A Manual For Cleaning Women by Lucia Berlin
Short Story Collection – 2015
This is a short story collection that feels deeply autobiographical at times, in a way that makes the stories cohesive as opposed to disparate. Despite characters that seem similar to each other, the stories themselves highlight different aspects of life beautifully.
There There by Tommy Orange
Novel – 2018
I’m a sucker for multiple perspectives, but I initially worried that this book was weaving together too many perspectives. I was swiftly proved wrong. Tommy Orange creates a cast of distinct, enigmatic characters all on their way to a powwow. What ensues is an insightful look into Native American life in an urban setting, at odds with the more common narratives of reservation life.
Post Traumatic Slave Syndrome by Joy DeGruy
Nonfiction – 2017
This book examines the intergenerational trauma that resulted from slavery, the specific kind of PTSD (which DeGruy has coined Post Traumatic Slave Syndrome) that African-Americans still wrestle with today. It is thought-provoking, and takes a unique approach to unpacking the racism that still permeates the United States.
The Thing Around Your Neck by Chimamanda Ngozi Adichie
Short Story Collection – 2010
This is the first full-length work of Adichie’s that I have read, which is my own fault and I must read more of her work soon. These stories were spell-binding in their depth, examining so many facets of African culture and assimilation.
The Bright Hour by Nina Riggs
Memoir – 2017
This memoir is a heartbreaking work, completed only a month before Nina’s death. She writes in such an exquisitely raw way about the pain of leaving her husband and children, and the clarity that comes from confronting your own imminent death.
Delicate Edible Birds by Lauren Groff
Short Story Collection – 2016
This might be my favorite short story collection that I read this year, and I read some incredible ones. I fell in love with Lauren Groff’s authorial voice and style, as well as the complex, self-contained worlds she creates in so few pages.
Self Help by Lorrie Moore
Short Story Collection – 2012
The innocuous cover of this collection does not adequately prepare you for the mundane brutality of the stories contained within. Moore writes about everyday people and their own complex and devastating inner lives in a way that you just can’t turn away from.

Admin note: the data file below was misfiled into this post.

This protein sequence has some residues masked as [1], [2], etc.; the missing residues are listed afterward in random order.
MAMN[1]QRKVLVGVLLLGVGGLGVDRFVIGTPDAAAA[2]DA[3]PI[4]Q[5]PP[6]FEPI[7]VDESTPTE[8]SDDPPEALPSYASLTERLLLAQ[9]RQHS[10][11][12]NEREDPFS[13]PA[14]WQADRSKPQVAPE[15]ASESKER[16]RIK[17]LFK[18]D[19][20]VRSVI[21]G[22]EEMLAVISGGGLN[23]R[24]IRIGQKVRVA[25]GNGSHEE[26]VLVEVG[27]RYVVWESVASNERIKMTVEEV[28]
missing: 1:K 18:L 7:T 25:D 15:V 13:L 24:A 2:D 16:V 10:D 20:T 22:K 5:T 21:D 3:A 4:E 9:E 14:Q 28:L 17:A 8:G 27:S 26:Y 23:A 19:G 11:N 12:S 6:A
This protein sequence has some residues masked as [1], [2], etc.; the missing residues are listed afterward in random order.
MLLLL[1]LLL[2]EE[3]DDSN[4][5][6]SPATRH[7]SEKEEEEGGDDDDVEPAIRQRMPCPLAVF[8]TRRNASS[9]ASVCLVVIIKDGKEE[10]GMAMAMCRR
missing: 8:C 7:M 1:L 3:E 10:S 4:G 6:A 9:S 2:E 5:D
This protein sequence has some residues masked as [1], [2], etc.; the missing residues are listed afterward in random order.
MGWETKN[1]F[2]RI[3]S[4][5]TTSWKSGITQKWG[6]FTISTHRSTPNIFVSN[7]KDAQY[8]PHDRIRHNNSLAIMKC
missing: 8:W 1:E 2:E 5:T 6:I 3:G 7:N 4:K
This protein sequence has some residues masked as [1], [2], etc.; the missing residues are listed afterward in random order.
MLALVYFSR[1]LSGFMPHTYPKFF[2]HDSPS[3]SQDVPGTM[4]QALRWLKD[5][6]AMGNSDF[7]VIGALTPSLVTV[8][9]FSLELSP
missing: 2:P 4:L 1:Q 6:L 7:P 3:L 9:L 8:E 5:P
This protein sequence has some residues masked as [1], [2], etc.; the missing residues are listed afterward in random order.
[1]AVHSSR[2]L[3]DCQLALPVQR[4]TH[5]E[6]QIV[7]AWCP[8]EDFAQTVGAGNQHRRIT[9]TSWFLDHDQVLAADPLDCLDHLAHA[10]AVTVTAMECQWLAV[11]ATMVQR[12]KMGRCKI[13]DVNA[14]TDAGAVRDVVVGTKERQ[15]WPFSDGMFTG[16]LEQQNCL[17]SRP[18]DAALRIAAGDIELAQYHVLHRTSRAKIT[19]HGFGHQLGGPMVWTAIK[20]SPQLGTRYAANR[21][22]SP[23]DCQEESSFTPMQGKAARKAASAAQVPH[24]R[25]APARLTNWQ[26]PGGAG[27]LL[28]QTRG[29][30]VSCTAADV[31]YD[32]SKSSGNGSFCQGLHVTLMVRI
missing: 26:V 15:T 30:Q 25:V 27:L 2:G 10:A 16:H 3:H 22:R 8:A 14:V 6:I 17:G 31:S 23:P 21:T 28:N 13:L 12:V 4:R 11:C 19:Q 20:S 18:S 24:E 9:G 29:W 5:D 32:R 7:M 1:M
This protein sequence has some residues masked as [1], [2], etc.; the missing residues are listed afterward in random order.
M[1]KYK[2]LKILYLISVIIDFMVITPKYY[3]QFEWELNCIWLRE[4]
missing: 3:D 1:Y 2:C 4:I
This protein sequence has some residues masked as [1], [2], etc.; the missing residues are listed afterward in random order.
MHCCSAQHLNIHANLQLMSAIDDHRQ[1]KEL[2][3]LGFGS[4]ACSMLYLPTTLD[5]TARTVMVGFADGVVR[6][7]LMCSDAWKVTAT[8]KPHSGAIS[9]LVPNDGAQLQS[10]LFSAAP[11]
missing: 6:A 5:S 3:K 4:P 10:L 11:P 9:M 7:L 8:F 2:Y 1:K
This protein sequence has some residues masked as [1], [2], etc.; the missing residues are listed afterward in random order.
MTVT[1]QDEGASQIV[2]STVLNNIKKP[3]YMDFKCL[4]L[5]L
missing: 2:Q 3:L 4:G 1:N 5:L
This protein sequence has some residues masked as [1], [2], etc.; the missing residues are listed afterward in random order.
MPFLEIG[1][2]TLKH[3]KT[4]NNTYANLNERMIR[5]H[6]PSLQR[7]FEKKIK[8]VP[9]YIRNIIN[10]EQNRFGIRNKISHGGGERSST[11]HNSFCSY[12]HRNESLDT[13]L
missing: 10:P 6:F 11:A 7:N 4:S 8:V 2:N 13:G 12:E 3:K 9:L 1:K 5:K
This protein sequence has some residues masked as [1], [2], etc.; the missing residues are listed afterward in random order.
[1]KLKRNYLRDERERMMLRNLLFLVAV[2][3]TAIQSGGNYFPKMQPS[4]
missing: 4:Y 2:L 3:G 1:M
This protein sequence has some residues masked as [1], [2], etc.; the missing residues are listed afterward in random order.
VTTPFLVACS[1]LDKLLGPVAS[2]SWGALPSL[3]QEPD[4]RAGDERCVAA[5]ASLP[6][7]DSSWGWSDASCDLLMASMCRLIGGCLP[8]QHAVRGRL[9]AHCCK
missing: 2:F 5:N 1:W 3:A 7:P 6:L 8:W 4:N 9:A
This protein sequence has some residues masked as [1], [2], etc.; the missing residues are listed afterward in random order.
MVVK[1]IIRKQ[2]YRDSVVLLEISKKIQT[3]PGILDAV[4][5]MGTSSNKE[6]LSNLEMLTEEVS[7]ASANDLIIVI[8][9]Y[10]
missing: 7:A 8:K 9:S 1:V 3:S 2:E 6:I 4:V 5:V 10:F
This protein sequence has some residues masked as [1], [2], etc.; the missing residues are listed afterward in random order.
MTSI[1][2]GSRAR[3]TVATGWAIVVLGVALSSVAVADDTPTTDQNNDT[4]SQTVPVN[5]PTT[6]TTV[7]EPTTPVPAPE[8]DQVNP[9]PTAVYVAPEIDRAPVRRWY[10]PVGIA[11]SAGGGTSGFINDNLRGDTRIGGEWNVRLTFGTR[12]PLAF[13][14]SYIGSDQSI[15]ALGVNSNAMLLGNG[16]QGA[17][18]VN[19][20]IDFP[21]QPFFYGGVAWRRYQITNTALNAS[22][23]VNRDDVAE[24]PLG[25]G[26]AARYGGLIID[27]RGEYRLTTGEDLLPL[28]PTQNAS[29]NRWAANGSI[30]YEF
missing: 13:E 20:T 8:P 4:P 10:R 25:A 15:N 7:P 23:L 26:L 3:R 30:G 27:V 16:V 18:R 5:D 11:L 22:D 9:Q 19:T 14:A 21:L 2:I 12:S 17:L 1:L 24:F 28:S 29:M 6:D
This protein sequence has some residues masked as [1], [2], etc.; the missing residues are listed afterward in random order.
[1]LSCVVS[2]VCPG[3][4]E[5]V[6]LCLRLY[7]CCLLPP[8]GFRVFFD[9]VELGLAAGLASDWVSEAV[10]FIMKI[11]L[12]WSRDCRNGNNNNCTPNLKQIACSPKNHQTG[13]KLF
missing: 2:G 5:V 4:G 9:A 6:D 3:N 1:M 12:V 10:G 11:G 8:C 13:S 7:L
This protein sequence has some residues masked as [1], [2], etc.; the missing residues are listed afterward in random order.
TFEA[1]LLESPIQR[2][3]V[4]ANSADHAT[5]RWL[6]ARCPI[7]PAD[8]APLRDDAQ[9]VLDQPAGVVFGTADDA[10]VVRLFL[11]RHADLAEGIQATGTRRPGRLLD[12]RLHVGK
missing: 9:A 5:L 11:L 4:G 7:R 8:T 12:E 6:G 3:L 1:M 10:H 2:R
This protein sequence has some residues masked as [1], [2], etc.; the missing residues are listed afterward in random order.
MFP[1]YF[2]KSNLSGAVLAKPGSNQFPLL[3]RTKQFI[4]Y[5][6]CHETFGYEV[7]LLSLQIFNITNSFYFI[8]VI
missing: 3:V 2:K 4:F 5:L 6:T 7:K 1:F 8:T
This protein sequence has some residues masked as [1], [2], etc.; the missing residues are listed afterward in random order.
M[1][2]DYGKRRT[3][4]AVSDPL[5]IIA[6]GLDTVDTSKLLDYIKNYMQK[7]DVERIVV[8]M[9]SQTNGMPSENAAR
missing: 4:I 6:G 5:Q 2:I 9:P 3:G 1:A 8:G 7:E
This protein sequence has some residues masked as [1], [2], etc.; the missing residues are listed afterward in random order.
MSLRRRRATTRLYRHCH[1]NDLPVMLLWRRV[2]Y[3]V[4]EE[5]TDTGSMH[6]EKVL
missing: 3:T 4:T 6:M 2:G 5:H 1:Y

Washington by Ron Chernow
Nonfiction – 2011
Ron Chernow’s books are intimidating. They tend to stand at upwards of 800 pages – behemoths that are assumed to contain dense and mind-numbingly detailed historical narratives. However, Ron Chernow writes historical biography in a way that is meticulous and academic, but also unendingly interesting and accessible. He draws on thousands of pages of Washington’s archived letters (his notes and sources sections are hundreds of pages long) and in doing so he dismantles the traditional narratives of Washington and reassembles him into a flawed, ambitious, insecure, but no less important figure in the founding of our country,
Shout by Laurie Halse Anderson
Poetry/Novel – 2019
I devoured this book, as the poetry format lent itself to reading in one sitting. There is a strong narrative thru line that keeps you turning the page. But more importantly, there is an individual poem in here that will speak to everyone. There are lines that just smack you in the face with their empathy and familiarity, and lines that you must swallow because they are exactly what you need.
It’s Okay To Laugh by Nora McInerny Purmort
Memoir – 2016
Another tragic memoir, but this one from the point of view of a spouse watching her husband and the father of their young son die. Cancer memoirs are a dime a dozen, but this one is worth your time. It is real, and funny, and heartbreaking, and captures Nora’s experience as well as the written word possibly could.
Nepantla by Christopher Soto
Poetry – 2018
This collection of poetry by queer poets of color should be sold on every street corner and taught in every school. It is brilliant in its own right, but it also introduced me to numerous poets I hadn’t heard of, and whose entire back list I now want to read.
Circe by Madeline Miller
Historical Fiction – 2018
I don’t know what I was expecting going into this novel. I don’t know if I knew what to expect. But what I found was a well-researched deep dive into Greek mythology that makes you feel like you are there, living among the gods. The writing is so rich and atmospheric that ancient Greece feels alive around you. And yet, at the same time, the story feels so contemporary and relevant. I cannot wait to read The Song of Achilles so I can re-enter Madeline Miller’s brain.
Juliet Takes a Breath by Gabby Rivera
YA Fiction – 2019
This book was recommended by Roxane Gay, which sold me instantly. This might be YA, but it is no stretch to enjoy it as an adult. Gabby Rivera is a brilliant writer, capturing the voice of Juliet as she navigates young adulthood and identity as a queer woman of color. This is a perfect example of the YA the world needs right now.
So there we are, all my favorite books from the second half of 2019. I was lucky to have found so many that will stick with me, and which I will revisit this year (I’m eyeing you, Nepantla.) Let me know what books you loved in 2019, and if any of these books made your 2020 TBR!